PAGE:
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Matinee: Larry Fink Going 'Hell Hog for the High Wire' Share This on LinkedIn   Share This on Google   Tweet This   Forward This

9 January 2016

Saturday matinees long ago let us escape from the ordinary world to the island of the Swiss Family Robinson or the mutinous decks of the Bounty. Why not, we thought, escape the usual fare here with Saturday matinees of our favorite photography films?

So we're pleased to present the 117th in our series of Saturday matinees today: Larry Fink Going 'Hell Hog for the High Wire'.

Just a little over 11 minutes long, this piece on photographer Larry Fink charmed us from the start. That's because the man who knows how to work a room of celebrities is shown spilling to three college kids who crashed the opening reception of his show.

You can tell, right off the bat, that Fink loves people.

The kids ask for some advice about doing their photography projects for school. He tells them not to ignore the non-project things they come across. A project shouldn't exclude life, he tells them.

"Life is an experience," he says. "It's about hunger. It's about excitement, it's about the senses. It's about you, man, not about anything else."

Fink is articulate. Fink is smart. Fink is fun.

Fink is articulate. Fink is smart. Fink is fun.

The narrator John Thornton, "an impish-looking dude" as Fink calls him, is a photographer himself. Even if his camera is "small."

Thornton asks the photographers who attended the opening what they think about Fink's work, mainly Oscar party candids. "Camera absence," one sums it up. It's as if the camera isn't there at these parties and the participants go about their evening oblivious to Fink.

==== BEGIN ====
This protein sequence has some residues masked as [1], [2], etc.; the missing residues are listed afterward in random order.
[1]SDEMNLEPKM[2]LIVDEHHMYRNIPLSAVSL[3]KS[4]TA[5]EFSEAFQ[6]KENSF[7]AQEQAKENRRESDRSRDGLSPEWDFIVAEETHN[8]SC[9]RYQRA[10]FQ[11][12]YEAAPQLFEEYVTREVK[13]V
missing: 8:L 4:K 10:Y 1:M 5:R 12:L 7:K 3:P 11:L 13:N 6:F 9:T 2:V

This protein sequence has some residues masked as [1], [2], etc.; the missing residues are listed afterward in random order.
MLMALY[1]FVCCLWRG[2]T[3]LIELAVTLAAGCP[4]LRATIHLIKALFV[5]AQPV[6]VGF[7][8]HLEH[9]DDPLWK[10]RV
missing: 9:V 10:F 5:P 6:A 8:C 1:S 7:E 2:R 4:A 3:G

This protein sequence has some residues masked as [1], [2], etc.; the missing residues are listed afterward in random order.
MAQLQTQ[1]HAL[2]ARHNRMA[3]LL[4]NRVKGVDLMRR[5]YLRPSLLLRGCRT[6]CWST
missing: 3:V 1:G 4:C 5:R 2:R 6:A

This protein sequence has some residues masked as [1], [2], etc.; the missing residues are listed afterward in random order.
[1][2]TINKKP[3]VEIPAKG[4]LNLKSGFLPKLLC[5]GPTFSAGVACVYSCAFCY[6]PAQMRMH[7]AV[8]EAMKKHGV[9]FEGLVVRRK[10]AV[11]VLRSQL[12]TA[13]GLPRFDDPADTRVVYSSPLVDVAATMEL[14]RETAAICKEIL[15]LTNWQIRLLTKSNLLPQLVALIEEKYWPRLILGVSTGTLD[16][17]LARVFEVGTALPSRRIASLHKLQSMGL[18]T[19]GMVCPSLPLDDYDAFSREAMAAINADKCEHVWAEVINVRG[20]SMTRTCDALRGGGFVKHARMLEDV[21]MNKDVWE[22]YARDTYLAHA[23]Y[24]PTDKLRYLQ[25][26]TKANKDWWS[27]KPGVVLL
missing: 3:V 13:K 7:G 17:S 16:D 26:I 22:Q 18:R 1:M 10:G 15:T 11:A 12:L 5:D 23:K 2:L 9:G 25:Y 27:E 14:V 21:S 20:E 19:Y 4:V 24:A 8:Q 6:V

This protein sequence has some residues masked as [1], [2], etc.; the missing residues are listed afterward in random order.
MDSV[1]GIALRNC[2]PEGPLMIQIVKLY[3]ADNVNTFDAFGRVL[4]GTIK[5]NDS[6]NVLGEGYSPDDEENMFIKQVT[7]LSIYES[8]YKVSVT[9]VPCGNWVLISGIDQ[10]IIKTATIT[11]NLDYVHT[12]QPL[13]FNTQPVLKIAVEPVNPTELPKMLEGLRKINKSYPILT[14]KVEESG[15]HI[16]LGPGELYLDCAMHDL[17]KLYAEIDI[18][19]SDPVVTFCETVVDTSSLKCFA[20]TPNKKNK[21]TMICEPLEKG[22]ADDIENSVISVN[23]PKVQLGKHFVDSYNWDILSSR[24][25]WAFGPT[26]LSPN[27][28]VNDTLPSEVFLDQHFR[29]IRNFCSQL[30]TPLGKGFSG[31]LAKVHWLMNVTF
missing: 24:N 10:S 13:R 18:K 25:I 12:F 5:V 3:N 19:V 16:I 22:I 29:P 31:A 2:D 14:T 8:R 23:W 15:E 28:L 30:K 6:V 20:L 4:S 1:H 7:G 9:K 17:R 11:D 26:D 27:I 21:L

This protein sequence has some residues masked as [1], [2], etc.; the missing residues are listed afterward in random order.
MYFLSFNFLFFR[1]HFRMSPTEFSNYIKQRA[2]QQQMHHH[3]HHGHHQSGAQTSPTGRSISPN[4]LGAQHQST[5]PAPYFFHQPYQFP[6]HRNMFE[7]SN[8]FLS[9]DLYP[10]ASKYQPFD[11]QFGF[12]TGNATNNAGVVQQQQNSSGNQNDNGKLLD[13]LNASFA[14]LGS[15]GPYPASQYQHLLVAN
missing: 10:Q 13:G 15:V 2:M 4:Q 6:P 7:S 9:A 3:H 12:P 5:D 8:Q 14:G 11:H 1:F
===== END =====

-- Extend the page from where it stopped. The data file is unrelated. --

Of course, they aren't completely oblivious. They aren't posing, true. But "by definition of where they are," Fink admits, they know they are being photographed.

Fink is smart. Fink is articulate. Fink is fun.

And nobody has to worry that Fink will shoot their bad side.

His wife Martha Posner, a sculptor, talks about their homestead in Pennsylvania surrounded by forest. She describes their life as "high-low." A party in Hollywood one moment and shoveling out the barn the next.

She also paints a picture of Fink at work. His big film camera, his off-camera flash. But his subjects just see him, not the camera. They know him. It's the human connection, not the photo opp.

Caravaggio, famous for his high contrast chiaroscuro painting style, inspires his lighting, he says. "Lust after them," he pretends Caravaggio advises him. He knows his art history, his wife confides.

Fink is fun. Fink is articulate. Fink is smart.

Thornton wonders if Fink has exceptional empathy. Posner says he has deep empathy for his subject. Fantastic empathy.

But you knew that from how he related to the college kids. And the impish guy following him around with a video camera.

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